Hurricane Irma’s Toll on the Caribbean
Kat Van Hulle
Nearly two months since Hurricane Irma hit, the Caribbean islands are still grappling with how to begin rebuilding their communities. The hurricanes not only stirred up high winds and major destruction, but a rush of residents leaving the islands as well. With homes, businesses and entire cities demolished by the tropical storm, many residents fled fearing that their livelihood was in danger if they stayed.
The islands are facing challenges on multiple fronts, but the most concerning being that their economy is known to be primarily based in tourist markets. The storms ripped through a region dependent on traveler demand who are now driven away by the wake of destruction left in Irma’s path. The once bustling network of caribbean hotels, restaurants, souvenir shops and local businesses have come screeching to an economic halt. Tourists are absent from the tropical destinations of the islands as debris and floodwater continue to litter many areas.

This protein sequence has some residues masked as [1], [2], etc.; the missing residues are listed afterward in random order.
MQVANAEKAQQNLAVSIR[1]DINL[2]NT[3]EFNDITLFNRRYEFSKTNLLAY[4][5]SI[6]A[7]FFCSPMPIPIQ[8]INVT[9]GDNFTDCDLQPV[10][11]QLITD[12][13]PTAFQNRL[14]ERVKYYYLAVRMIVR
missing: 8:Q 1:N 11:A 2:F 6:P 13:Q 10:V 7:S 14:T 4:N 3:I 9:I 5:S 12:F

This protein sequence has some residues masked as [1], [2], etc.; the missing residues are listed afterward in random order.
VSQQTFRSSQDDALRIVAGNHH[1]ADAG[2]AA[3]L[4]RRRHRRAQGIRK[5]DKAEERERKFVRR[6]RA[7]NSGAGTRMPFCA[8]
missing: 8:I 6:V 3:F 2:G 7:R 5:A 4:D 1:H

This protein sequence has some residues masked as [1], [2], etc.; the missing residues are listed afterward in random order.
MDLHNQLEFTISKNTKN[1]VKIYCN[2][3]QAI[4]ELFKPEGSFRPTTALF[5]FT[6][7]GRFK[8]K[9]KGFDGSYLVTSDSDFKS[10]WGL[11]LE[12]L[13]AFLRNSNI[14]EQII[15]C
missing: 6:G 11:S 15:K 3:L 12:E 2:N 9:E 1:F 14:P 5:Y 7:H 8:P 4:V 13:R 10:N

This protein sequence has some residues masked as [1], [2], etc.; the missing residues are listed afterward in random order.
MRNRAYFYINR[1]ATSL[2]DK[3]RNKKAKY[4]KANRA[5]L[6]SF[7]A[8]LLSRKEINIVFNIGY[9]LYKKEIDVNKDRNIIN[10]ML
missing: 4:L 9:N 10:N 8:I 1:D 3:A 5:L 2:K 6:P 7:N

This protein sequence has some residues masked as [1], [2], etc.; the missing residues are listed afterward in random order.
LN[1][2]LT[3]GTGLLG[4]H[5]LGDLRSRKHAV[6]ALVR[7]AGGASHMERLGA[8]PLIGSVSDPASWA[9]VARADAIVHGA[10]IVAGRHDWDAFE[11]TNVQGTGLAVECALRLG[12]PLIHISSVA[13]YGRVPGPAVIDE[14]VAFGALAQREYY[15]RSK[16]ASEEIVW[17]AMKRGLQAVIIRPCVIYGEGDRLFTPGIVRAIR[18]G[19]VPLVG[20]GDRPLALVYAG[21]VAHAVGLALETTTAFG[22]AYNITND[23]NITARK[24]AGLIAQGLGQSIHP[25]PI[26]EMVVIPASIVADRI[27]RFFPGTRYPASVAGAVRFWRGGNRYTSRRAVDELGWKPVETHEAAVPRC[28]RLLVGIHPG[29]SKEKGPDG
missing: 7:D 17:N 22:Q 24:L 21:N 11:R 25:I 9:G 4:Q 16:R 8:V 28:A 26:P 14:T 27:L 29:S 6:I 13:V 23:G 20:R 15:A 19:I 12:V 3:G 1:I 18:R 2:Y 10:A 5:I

Also threatening the region’s ability to rebuild could be the long run effect of all the residents who left the islands both in preparation for the storm and after it hit. Having lost their steady source of income from the tourist population, and a supply of many resident workers, it’s feared that more locals will leave the islands in search of other opportunities which would only crush the economy moreso.
In the caribbean alone, travel and tourism account for a higher portion of the GDP than in any other part of the world. Last year alone, nearly 30 million tourists visited, spending upwards of $35 billion. If the islands cannot recover after Irma, millions of jobs will be at stake and the global economy could impacted too. Time will only tell if the hard hit islands of the Atlantic will be able to regain the same flow of tourism that they once did pre-Irma.
Bosman, Julie. “The Storms Moved On. The Caribbean Islands Fear the Tourists Might, Too.” The New York Times, The New York Times, 23 Sept. 2017, www.nytimes.com/2017/09/23/us/tourism-hurricane-economy-caribbean-islands.html.
Carl Joseph, Megan Specia And Kirk Semple. “Caribbean Islands Battered by One Hurricane Are Bracing for the Next.” The New York Times, The New York Times, 8 Sept. 2017, www.nytimes.com/2017/09/08/world/americas/caribbean-islands-hurricane-irma-st-martin-barbuda-anguilla.html.
“How Hurricane Irma will change the Caribbean.” The Economist, The Economist Newspaper, 14 Sept. 2017, www.economist.com/news/americas/21729007-region-must-adapt-climate-change-not-simply-rebuild-how-hurricane-irma-will-change?zid=295&ah=0bca374e65f2354d553956ea65f756e0.